Keyword-Only Domain Names

A keyword only domain name would be those with no tie to the business name or brand. They use only keywords that indicate what the website is relevant to. In the past, and even still, domain names that fall under this category perform very well within search results. A few examples of this approach would be:

  • PromotionalCodes.com
  • TravelandLeisure.com


While it is a slowly dying trend, search engines do still provide benefit to domain names with head terms or priority keywords. This can assist your website in getting up and off the ground quickly by establishing relevance to subject matter and queries for the audience you seek.


The most common problem people often run into with this approach is in lack of availability. Because the shorter more exact phrases for terms frequently searched have already been snatched up this approach often leads to long and very spammy looking domain names. Because of  this these domains are not typically remembered by users and are likely to be further devalued in the future of search ranking factors. Although it may take slightly longer to get the site off the ground in terms of organic rankings for keyword+brand or brand only domain names they tend to maintain stronger rankings for longer with less SEO efforts simply due to the strength in brand and what that means for naturally acquired links.

Do you have a question about SEO, internet marketing or social media? If so, post your questions on the SEO.com  Facebook page, Tweet us, or leave a comment on the SEO.com Google+ page. For Twitter and G+ use the hashtag #SEOCOMFAQ.  Maybe we will use one of your questions in a future video.

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  1. Helga Wetzold says

    Hi Preston, I just found your post ondomain names. Thank you for answering a question I have had for a long time. I will read your past posts and see what other good information you have available. Always had a company site and am now having to get my own website brought a lot of question and not so many good answers. Thank you for the information.  

  2. Kent says

    Hi Preston, I have to say, before Google became famous, they already used google.com, am I right? Sometimes, it depends on our marketing strategy to promote the domain name as well if we can’t get Domain + keywords.

    • Preston Van Dyke says

      Kent, You’re spot on. This is one of the examples of why I’d recommend sticking to a brand only domain. Of course, if at the birth of the business you are able to think strategically about keywords while developing a brand it wouldn’t hurt to utilize a key phrase as part of the actual brand name thereby injecting it into the domain name as well. But for a long term strategy – it is generally a much better approach to develop a short, catchy and meaningful brand and domain name (even if there are no keywords contained within).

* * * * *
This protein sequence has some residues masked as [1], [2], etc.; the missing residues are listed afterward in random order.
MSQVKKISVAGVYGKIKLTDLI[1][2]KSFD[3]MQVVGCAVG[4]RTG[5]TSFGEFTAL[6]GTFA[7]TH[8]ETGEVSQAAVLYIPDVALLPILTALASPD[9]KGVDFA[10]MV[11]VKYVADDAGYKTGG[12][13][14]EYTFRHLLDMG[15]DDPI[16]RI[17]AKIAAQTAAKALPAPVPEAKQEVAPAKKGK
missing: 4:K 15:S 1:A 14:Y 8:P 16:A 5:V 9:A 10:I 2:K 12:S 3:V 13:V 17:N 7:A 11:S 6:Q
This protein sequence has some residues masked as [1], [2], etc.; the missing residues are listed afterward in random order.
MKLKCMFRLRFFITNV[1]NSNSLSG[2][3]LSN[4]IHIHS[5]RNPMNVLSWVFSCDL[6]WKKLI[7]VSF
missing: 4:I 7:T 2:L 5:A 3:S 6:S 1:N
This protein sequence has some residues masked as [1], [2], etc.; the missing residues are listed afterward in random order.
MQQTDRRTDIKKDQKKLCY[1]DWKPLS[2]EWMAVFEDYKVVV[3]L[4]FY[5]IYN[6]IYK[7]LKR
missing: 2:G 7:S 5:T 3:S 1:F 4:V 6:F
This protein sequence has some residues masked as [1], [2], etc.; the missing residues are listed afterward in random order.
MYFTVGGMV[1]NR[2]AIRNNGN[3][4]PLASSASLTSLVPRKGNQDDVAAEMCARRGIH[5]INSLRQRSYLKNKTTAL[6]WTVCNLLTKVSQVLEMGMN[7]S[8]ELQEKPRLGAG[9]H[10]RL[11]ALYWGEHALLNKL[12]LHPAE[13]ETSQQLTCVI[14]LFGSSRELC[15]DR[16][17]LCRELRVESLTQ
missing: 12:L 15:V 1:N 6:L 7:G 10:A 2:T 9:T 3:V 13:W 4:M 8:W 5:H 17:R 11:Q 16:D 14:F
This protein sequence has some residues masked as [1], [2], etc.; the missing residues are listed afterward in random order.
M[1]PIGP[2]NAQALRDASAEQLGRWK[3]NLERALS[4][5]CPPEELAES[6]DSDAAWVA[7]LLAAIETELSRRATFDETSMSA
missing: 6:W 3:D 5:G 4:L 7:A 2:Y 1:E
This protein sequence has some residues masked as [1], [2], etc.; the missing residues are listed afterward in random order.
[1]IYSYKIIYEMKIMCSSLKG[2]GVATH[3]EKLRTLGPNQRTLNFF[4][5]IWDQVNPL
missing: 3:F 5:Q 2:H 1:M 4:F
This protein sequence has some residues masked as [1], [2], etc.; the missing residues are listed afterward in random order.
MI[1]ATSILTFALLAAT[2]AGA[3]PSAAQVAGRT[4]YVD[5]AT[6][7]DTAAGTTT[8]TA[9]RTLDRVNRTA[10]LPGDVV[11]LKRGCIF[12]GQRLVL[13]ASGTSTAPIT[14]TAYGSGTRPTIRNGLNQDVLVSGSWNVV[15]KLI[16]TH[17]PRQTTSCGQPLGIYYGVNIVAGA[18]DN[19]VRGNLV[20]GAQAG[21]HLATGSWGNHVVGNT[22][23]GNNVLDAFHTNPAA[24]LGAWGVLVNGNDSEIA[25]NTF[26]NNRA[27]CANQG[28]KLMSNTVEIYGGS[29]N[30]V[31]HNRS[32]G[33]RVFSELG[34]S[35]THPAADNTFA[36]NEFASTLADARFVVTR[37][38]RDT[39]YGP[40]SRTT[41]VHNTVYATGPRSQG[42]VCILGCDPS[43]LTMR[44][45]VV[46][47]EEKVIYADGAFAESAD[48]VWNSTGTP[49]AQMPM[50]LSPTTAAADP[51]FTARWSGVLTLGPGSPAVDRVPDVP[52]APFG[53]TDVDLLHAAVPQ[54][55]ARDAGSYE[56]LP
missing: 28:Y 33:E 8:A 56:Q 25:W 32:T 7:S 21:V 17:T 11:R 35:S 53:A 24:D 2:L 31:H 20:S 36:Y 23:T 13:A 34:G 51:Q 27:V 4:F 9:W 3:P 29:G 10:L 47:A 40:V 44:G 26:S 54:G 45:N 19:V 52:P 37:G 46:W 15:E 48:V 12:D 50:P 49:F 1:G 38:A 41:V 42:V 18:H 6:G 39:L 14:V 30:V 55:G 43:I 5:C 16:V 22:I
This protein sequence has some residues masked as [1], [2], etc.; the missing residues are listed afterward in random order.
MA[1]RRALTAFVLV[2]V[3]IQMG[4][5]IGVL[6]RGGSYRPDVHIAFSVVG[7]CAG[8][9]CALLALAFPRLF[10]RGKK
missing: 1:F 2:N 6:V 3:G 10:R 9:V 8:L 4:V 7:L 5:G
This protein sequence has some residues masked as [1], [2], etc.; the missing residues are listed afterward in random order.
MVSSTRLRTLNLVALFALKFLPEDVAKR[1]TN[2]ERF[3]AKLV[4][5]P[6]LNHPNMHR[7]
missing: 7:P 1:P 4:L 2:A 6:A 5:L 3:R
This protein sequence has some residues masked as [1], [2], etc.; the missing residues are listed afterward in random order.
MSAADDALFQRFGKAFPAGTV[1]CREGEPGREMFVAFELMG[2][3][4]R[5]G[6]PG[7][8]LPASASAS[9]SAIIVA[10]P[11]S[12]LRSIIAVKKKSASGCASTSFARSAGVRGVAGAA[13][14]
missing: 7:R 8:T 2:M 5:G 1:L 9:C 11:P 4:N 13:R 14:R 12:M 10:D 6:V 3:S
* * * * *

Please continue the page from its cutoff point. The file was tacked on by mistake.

A domain name is only one part that translates to your overall online success. The lion share of success depends more heavily on a successful content marketing strategy.

  3. Larry T. says

    Making a good domain name does require a lot of research and careful planning. I have had experience in the past using domains that were less than beneficial for my business. I have learned through past experience that using a catchy, short, and easy phrase for your business domain can become so much more rewarding. I agree with you Preston on having a meaningful domain because that alone can get you easy traffic. Thanks again for the great information!

  4. Vinod Mohite says

    A domain name should ideally be associated with your business name and business activities.

    It should be easily remembered by customer.

    I would generally prefer a domain name which is associated with the brand, is short and easy to remember.

    As far as Organic Results are concerned having Keywords in domain name is not that important, you can do away with it.